Data Warehousing and Business Intelligence

20 June 2016

Data Lake vs Data Warehouse

Filed under: Data Architecture,Data Warehousing — Vincent Rainardi @ 6:22 pm

A Data Lake is a storage and analytic system which stores structured and unstructured data from all source systems in the company in its raw form. The data is queried, combined and analysed to get useful patterns and insights. It is built on a cost effetive Hadoop storage infrastructure, and can be dynamically scaled.

A Data Warehouse is a system that retrieves and consolidates data periodically from source systems into a dimensional or normalised data store. It usually keeps years of history and queried for business intelligence or other analytical activities. It is typically updated in batches, not every time a transaction happens in the source system.

Data Lake Advantages

Because data from all source systems are there in the data lake, the main advantage of data lake is it enables the analyst to get analytics and insight from multiple systems. Yes the data is still in their raw form, so would requires some processing, but it is a lot quicker (1-2 week) than building a data warehouse (6-12 months). And that is the second advantage: time to build.

The third advantage of data lake is its ability to store unstructured data such as documents and social media, which we can query and combine with structured data from databases.

The fourth and probably the most powerful business case for a data lake is the cost efficiency. In investment banking world for example, we can store market data (e.g. prices, yields, spreads, ratings) not only for the securities that we hold but all securities in the market, cheaper than if we store it in Oracle or SQL Server.

The fifth advantage of a data lake is the flexibility. Unlike Oracle or SQL Server, data lakes dynamically scales up. If this morning it is 2 TB, in the afternoon it can be 3 TB. As new data arrives, and we need new capacity, we can add storage easily. As we requires more computing power, we can get more computing power there and then, instantly. There is no need to wait a few days for adding a new node in a SQL always-on availability groups, or adding storage to the SAN, or extending the computing power of an Oracle Grid. This means that we do not need to spend a lot of money upfront paying for 3 TB data and 16 processors. We can just start with 300 GB and 4 processors, and expand when required.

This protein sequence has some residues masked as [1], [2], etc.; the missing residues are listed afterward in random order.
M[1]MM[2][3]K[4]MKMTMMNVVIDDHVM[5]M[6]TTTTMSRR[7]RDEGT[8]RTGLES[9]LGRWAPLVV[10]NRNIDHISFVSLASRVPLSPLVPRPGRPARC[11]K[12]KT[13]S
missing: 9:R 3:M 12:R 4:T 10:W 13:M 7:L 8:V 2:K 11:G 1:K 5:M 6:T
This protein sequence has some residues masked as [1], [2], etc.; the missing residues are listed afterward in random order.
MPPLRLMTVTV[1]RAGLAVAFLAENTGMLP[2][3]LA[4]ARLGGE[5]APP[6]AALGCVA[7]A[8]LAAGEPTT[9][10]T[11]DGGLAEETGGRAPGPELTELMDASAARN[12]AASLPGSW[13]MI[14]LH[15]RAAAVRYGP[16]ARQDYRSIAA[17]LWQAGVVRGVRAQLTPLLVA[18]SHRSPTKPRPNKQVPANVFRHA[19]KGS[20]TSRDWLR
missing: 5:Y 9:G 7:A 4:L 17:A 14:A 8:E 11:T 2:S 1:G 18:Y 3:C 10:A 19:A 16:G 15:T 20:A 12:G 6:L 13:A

Data Lake Disadvantages

The first issue is that the data lake technology is immature. The language which can query across database and unstructure files only has very limited features (each vendor has different language, for Microsoft Azure it is U-SQL). It is probably only 10% of what PL/SQL or T-SQL can do. We can solve this by putting QlikView or Tableau on top. We use U-SQL only to query individual table and we join the data in QlikView/Tableau and do further processing there.

The second issue is cost (but I don’t find this argument holds water). The issue is: it actually costs a lot of money to store data from all source systems in the company, let alone storing external market data which requires a lot of licence cost.

Let’s take Microsoft Azure Data Lake for pricing example. Being in the cloud, the price is only US$ 0.04 per GB and US$0.07/1 million transactions (ref: link). Let’s say that “data from ALL systems in the company” is 500 GB. And every day we store this data in the data lake. So 500 GB per day x 365 days = 182,500 GB per year x $0.04/GB = $7300 per year. Let’s say we have 10 million transactions per day, which is 3650 million transactions per year x $0.07/million transaction = $256 per year. So it is only cost us about $7500 per year. This is a very reasonable price to pay, to have “all the data in the company in one place”. Even 5 years later, when the volume grows to 5 times, it is only about $35,000 per year. Still very reasonable price to pay.

The third issue is performance. Because data lakes stores the data in its raw format, the query which joins the different data could be running like a dog. Luckily Data Lake is running on HDFS, a distributed file system, which is very fast. So yes it is slower than a data warehouse, but it is not too bad. We are not talking about 30 minutes to run a query, but something like 20-30 seconds (compared to DW query which is say 1-3 seconds).

Data Lake being “exploration tool”, I can tolerate a little bit of slowness. After we proof that (for example) the risk data we query is making money, then it can pay for creating a Risk data mart specifically for that risk analysis purpose.

The forth issue is skill. Data Lake requires a superb business knowledge. Because the analyst needs to join tables from different source system. What is the difference between Real Modified Duration and Effective Real Duration and Modified Duration? But this issue is the same whether we are building ad Data Warehouse or a Data Lake. Both requires good business knowledge.

I don’t find U-SQL is difficult to understand for people with SQL knowledge, which is a common skill. But how about Machine Learning? That is difficult to master, right? Yes, that is true, but it is worth paying an expert data scientist to discover the insight in the data, because this insight can be used to save cost or boost our revenue. The potential benefit is 10-100 times the salary of the data scientist.

Conclusion

So considering all the pros and cons above, I am in favour for creating a Data Lake. In addition to having a Data Warehouse of course.

 

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